Who’s hot and who’s not among US retailers for EV charging


Who’s hot and who’s not among US retailers for EV charging

Only a measly 1% of US retailers offer EV charging stations even though they come with significant benefits and government incentives, according to Consumer Reports.

The independent research and consumer advocacy watchdog’s first-of-its-kind study, released today, evaluates the availability of EV charging stations and the commitments made by companies to provide charging at 75 of the largest national and regional retailers across the US.

Consumer Reports analyzed over 270,000 store locations across major retail categories, including big box stores, convenience stores, grocery stores, drugstores, department stores, and discount stores. EV charging is available on average at 1 out of every 14 big box store locations, 1 out of every 15 grocery stores, and 1 out of every 40 department stores.

The study asserts that installing EV chargers can be a way for brick-and-mortar retailers to increase foot traffic (an average of 4%) and revenue (5%). Most retail locations across the US are eligible for federal benefits covering 30% (up to $100,000) of installation costs. 

Drew Toher, sustainability campaign manager at Consumer Reports, explained:

Retailers are uniquely positioned to address America’s charging challenge because they have easily accessible, convenient locations in virtually every community.

Companies can attract more shoppers, elevate their brand, and leverage federal incentives, while consumers benefit from the convenience of integrating EV charging into their routine stops.

The leaders and laggards

Spoiler: Except for IKEA, there are currently a lot more laggards than leaders when it comes to installed EV charging. Here’s what Consumer Reports found:

Big Box Stores: Among big box retailers like Walmart and Target, no company except IKEA currently offers EV charging at more than 10% of its locations. IKEA is the only retailer that offers EV charging at nearly 100% of its US locations – but it does need more chargers per location. Walmart is working to build its own DC fast charging network across the US.

Grocery Stores: Amazon Fresh/Whole Foods and some regional supermarkets, including Big Y, Hy-Vee, Meijer, and Raley’s, offer EV charging at over 10% of their locations. Trader Joe’s and Aldi are laggards, with a mere 10 locations combined. Lidl wins the booby prize with none.

Convenience Stores: Wawa and Sheetz lead this category, with more than 10% of locations providing EV charging. Larger chains like 7-Eleven and Circle K currently don’t offer EV charging at more than 1% of store locations. A couple of weeks ago, a Kentucky Circle K became the site of the Southeast’s first NEVI-funded EV charger, and more are in the pipeline in that state.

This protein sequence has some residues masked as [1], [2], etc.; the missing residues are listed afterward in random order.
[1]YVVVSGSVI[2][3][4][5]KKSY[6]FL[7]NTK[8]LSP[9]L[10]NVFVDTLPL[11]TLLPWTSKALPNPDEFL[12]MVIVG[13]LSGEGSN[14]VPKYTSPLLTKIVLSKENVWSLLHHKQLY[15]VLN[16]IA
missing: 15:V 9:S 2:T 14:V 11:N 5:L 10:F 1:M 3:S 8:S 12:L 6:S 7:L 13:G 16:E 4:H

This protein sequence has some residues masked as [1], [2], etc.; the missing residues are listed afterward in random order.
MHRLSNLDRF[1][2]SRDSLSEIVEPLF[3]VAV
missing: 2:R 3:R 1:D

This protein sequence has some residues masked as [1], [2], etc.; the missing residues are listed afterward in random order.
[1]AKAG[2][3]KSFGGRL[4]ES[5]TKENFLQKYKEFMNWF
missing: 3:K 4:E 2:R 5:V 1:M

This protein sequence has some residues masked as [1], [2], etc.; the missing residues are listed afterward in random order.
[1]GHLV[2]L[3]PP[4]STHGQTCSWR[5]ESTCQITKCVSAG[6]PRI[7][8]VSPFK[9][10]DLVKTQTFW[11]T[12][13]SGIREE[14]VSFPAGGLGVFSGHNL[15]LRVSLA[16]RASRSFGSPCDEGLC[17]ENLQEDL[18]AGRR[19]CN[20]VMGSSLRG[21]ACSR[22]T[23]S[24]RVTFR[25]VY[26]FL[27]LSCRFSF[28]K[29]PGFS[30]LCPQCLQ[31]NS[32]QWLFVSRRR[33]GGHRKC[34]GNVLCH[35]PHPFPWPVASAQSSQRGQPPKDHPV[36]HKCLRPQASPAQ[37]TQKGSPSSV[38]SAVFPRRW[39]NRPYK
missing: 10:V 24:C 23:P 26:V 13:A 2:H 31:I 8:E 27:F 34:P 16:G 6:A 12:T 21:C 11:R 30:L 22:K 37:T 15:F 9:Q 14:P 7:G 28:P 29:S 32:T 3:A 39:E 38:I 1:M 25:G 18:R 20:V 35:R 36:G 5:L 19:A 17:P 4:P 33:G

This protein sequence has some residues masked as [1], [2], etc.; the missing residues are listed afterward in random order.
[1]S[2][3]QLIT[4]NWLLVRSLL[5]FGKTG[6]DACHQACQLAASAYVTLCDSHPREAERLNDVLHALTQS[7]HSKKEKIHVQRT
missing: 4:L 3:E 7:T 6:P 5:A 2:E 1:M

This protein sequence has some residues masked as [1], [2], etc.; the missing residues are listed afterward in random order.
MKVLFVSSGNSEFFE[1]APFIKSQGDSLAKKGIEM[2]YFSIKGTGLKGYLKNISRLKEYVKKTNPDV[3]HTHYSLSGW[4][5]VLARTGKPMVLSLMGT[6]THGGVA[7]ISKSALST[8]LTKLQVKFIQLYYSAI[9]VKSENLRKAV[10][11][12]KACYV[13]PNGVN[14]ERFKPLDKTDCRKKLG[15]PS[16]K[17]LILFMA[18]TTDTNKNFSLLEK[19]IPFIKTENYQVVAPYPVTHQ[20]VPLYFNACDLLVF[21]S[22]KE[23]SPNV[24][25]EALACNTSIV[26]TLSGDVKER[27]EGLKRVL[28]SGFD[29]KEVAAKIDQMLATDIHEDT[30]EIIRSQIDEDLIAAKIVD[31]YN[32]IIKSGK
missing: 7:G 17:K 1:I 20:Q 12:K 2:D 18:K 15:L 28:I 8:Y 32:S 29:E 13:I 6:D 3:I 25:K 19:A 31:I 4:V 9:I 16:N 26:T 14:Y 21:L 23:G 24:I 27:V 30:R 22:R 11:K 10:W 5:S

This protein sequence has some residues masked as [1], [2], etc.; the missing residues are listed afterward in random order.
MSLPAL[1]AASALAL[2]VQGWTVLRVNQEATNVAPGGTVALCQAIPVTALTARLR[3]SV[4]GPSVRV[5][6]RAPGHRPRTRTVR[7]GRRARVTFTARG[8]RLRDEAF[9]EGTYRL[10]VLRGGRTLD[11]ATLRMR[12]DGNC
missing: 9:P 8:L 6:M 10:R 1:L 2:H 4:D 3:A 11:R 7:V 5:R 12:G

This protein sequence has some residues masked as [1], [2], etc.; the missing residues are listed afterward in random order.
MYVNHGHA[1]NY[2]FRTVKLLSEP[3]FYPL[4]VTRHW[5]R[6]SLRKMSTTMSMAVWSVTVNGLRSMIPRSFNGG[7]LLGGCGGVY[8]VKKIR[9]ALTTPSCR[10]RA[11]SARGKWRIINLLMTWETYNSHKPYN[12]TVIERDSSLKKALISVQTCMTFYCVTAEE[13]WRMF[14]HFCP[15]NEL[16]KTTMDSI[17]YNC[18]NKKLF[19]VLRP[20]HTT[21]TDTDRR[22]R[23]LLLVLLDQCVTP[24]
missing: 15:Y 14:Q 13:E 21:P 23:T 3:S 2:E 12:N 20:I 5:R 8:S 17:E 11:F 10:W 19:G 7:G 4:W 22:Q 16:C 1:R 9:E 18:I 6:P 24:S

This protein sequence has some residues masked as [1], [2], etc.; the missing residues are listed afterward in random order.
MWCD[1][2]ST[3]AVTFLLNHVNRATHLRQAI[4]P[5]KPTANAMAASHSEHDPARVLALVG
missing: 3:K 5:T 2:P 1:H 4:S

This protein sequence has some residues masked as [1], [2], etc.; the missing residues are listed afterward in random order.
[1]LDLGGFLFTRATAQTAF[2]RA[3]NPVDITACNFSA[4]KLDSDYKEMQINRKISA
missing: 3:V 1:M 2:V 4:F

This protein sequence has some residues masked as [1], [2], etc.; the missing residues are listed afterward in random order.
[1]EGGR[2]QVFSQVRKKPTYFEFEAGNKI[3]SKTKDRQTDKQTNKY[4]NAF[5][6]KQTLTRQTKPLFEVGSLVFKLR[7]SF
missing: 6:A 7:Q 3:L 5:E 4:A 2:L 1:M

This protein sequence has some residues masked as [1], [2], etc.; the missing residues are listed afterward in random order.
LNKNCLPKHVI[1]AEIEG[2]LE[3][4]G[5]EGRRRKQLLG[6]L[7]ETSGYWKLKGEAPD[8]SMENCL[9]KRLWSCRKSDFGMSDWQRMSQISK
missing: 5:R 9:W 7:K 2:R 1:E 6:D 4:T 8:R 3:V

Department Stores: Kohl’s has installed EV charging at over 10% of its stores. Dillard’s, JCPenney, and TJX Co. combined have installed charging at fewer than 10 locations. Ross doesn’t have any.

Drugstores: Walgreens is the leader, as it’s installing EV chargers at hundreds of its store locations and committing to even more. But CVS is the laggard, as it currently offers charging at fewer than 10 store locations. Rite Aid has none. Drugstores are ideal for DC fast chargers since the average dwell time for drugstores is between 15 and 60 minutes.

Discount stores: Dollar General, Dollar Tree, and Five Below have effectively made no investments in EV charging. With their nearly 40,000 store locations, these stores could play a key role in improving access to rural and under-resourced communities. 

Fast Food: This whole retail category is the biggest laggard. With nearly 128,000 US locations, the sample of fast-food companies represents the largest segment of retailers that Consumer Reports surveyed. Fewer than 200 of their locations currently offer EV chargers, and no leading fast-food company offers EV charging at more than 1% of store locations. However, Starbucks, Subway, and Chipotle have all announced plans to start installing EV infrastructure.

Prateek Suri of the nonprofit electric transport organization Forth said in response to the Consumer Reports study:

With federal funding available, this is the best time for retailers to invest in EV charging.

Echoing the recommendations in the report, we urge retailers to commit to clear timelines, prioritize equity, educate customers, and ensure proper maintenance of chargers.

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